9. Professional Society
"Technology Roadmapping", attending: GM,            The INFORMS sections Management of
Johnson Controls, IBD, Kellogg, Kodak, Lucent,      Productivity and Technology (M. Radnor, chair)
Liquid Controls, NCMS, Rockwell, SSG and            and Technology Management (J. Liker, University
Westinghouse held November 12, 1997.                of Michigan, chair) have been merged into a new
“Voice of the Customer”, January 1998, Detroit: -   technology management society, allied to the
Host, General Motors, also attending IBD,           MATI program. A joint sessions of the two
Kellogg, Kodak, Rockwell, OMNEX, SGM and            sections was held at the October, 1998
Westinghouse.                                       INFORMS conference in Seattle, WA, including
                                                    one by the MATI group and other such joint
“Technology Transfer”, February 1998, Orlando: -    sessions have been planned for future INFORMS
Host Westinghouse, also attending, General          meetings. INFORMS was formed several years
Motors, IBD, Kellogg, Lucent, NCMS and              ago through a merger of a the Operations
Rockwell.                                           Research Society of America (ORSA) and the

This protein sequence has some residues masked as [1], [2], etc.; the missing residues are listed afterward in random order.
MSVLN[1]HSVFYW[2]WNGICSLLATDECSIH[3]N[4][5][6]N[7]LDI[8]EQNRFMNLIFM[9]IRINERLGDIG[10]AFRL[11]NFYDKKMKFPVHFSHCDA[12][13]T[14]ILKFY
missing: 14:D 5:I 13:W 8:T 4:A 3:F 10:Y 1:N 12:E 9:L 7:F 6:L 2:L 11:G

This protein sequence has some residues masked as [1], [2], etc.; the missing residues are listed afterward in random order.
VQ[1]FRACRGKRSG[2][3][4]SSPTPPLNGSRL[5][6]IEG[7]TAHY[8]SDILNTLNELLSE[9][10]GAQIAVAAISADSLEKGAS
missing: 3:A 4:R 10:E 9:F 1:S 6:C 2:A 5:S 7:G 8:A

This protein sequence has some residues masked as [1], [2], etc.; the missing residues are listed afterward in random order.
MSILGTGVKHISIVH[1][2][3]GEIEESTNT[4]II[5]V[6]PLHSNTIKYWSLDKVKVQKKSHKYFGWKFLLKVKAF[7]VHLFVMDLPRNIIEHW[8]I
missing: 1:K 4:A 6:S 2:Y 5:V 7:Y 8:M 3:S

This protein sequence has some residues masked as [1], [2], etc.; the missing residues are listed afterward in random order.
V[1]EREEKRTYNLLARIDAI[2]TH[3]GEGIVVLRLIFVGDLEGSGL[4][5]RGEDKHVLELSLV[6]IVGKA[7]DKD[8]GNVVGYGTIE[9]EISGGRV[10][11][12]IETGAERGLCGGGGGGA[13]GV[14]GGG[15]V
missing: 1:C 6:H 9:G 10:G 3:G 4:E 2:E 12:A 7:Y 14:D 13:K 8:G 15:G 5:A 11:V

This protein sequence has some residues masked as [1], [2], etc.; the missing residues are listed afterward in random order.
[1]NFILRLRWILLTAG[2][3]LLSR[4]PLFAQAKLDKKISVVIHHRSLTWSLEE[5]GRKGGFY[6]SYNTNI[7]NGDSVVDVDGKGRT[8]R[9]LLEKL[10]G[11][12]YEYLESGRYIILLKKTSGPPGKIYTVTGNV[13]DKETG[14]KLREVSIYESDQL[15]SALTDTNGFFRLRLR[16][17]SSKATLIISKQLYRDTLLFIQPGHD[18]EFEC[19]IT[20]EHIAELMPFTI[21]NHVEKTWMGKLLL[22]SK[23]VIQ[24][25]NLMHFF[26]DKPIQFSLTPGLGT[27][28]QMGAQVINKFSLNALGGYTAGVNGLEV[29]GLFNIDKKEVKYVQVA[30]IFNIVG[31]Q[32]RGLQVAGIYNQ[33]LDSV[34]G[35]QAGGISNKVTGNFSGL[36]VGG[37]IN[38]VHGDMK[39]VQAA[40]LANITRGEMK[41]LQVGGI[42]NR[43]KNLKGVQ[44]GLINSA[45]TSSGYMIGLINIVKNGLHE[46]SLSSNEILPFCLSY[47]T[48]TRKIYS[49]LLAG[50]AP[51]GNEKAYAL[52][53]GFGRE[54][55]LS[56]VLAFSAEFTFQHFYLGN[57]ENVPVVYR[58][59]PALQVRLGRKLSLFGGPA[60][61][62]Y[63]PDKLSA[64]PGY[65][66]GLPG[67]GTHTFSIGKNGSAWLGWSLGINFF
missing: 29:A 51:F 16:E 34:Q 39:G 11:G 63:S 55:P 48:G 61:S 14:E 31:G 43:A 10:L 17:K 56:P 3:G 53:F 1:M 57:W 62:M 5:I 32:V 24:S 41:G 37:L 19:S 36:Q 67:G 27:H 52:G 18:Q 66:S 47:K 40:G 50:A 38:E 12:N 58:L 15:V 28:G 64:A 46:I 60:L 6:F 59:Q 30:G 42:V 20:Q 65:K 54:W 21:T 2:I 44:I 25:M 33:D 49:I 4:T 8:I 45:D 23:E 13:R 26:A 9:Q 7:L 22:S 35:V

Institute of Management Sciences (TIMS).
Other Roundtables/Tutorials:
May, 1997, Nashville (NCMS Annual Meeting),         10. Staff and Research Assistants
on Environmental Monitoring, International Tech     Michael Radnor is professor of management at
Sourcing and Transfer                               the Kellogg Graduate School of Management
May, 1997 Pittsburgh: Patent Mapping - Host,        where he specializes in technology management.
Westinghouse                                        His doctorate from Northwestern University was
June, 1997, Naperville: Roadmapping - Host          in Industrial Engineering and he holds advanced
Lucent/Bell Labs.                                   degrees in engineering and business from Imperial